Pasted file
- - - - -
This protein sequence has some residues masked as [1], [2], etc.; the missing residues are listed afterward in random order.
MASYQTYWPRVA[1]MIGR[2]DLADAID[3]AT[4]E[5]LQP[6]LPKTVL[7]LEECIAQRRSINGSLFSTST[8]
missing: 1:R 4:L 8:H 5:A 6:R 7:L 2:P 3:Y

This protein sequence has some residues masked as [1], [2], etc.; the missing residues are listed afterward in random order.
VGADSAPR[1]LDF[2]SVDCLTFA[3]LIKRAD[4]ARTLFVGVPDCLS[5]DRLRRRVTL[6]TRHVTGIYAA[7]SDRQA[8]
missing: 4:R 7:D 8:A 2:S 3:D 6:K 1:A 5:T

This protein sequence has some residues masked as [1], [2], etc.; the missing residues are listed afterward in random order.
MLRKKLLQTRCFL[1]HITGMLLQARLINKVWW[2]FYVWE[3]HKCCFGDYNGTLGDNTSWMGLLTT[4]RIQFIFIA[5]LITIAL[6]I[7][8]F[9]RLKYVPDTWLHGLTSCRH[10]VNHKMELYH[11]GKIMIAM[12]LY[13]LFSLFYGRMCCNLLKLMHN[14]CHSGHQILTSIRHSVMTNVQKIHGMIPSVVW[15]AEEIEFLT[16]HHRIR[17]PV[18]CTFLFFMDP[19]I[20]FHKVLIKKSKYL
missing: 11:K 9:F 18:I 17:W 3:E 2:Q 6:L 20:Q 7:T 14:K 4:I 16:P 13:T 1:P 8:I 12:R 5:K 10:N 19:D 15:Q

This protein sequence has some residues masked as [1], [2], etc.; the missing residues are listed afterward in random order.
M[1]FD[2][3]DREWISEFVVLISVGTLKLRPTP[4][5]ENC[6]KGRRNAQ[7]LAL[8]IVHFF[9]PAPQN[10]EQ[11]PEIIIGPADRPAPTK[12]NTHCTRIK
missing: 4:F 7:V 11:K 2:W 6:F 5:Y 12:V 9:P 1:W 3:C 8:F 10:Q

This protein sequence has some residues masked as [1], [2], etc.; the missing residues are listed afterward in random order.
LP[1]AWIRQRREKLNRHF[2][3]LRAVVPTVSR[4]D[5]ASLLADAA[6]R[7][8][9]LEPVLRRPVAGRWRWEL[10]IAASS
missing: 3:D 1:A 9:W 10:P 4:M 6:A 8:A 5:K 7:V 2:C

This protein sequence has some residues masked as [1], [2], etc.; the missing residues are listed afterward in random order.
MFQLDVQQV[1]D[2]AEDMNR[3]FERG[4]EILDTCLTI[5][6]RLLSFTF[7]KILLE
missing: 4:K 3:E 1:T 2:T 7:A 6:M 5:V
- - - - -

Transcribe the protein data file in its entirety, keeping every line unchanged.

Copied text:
This protein sequence has some residues masked as [1], [2], etc.; the missing residues are listed afterward in random order.
MASYQTYWPRVA[1]MIGR[2]DLADAID[3]AT[4]E[5]LQP[6]LPKTVL[7]LEECIAQRRSINGSLFSTST[8]
missing: 1:R 4:L 8:H 5:A 6:R 7:L 2:P 3:Y

This protein sequence has some residues masked as [1], [2], etc.; the missing residues are listed afterward in random order.
VGADSAPR[1]LDF[2]SVDCLTFA[3]LIKRAD[4]ARTLFVGVPDCLS[5]DRLRRRVTL[6]TRHVTGIYAA[7]SDRQA[8]
missing: 4:R 7:D 8:A 2:S 3:D 6:K 1:A 5:T

This protein sequence has some residues masked as [1], [2], etc.; the missing residues are listed afterward in random order.
MLRKKLLQTRCFL[1]HITGMLLQARLINKVWW[2]FYVWE[3]HKCCFGDYNGTLGDNTSWMGLLTT[4]RIQFIFIA[5]LITIAL[6]I[7][8]F[9]RLKYVPDTWLHGLTSCRH[10]VNHKMELYH[11]GKIMIAM[12]LY[13]LFSLFYGRMCCNLLKLMHN[14]CHSGHQILTSIRHSVMTNVQKIHGMIPSVVW[15]AEEIEFLT[16]HHRIR[17]PV[18]CTFLFFMDP[19]I[20]FHKVLIKKSKYL
missing: 11:K 9:F 18:I 17:W 3:E 2:Q 6:L 20:Q 7:T 14:K 4:I 16:P 13:T 1:P 8:I 12:R 5:K 10:N 19:D 15:Q

This protein sequence has some residues masked as [1], [2], etc.; the missing residues are listed afterward in random order.
M[1]FD[2][3]DREWISEFVVLISVGTLKLRPTP[4][5]ENC[6]KGRRNAQ[7]LAL[8]IVHFF[9]PAPQN[10]EQ[11]PEIIIGPADRPAPTK[12]NTHCTRIK
missing: 4:F 7:V 11:K 2:W 6:F 5:Y 12:V 9:P 1:W 3:C 8:F 10:Q

This protein sequence has some residues masked as [1], [2], etc.; the missing residues are listed afterward in random order.
LP[1]AWIRQRREKLNRHF[2][3]LRAVVPTVSR[4]D[5]ASLLADAA[6]R[7][8][9]LEPVLRRPVAGRWRWEL[10]IAASS
missing: 3:D 1:A 9:W 10:P 4:M 6:A 8:A 5:K 7:V 2:C

This protein sequence has some residues masked as [1], [2], etc.; the missing residues are listed afterward in random order.
MFQLDVQQV[1]D[2]AEDMNR[3]FERG[4]EILDTCLTI[5][6]RLLSFTF[7]KILLE
missing: 4:K 3:E 1:T 2:T 7:A 6:M 5:V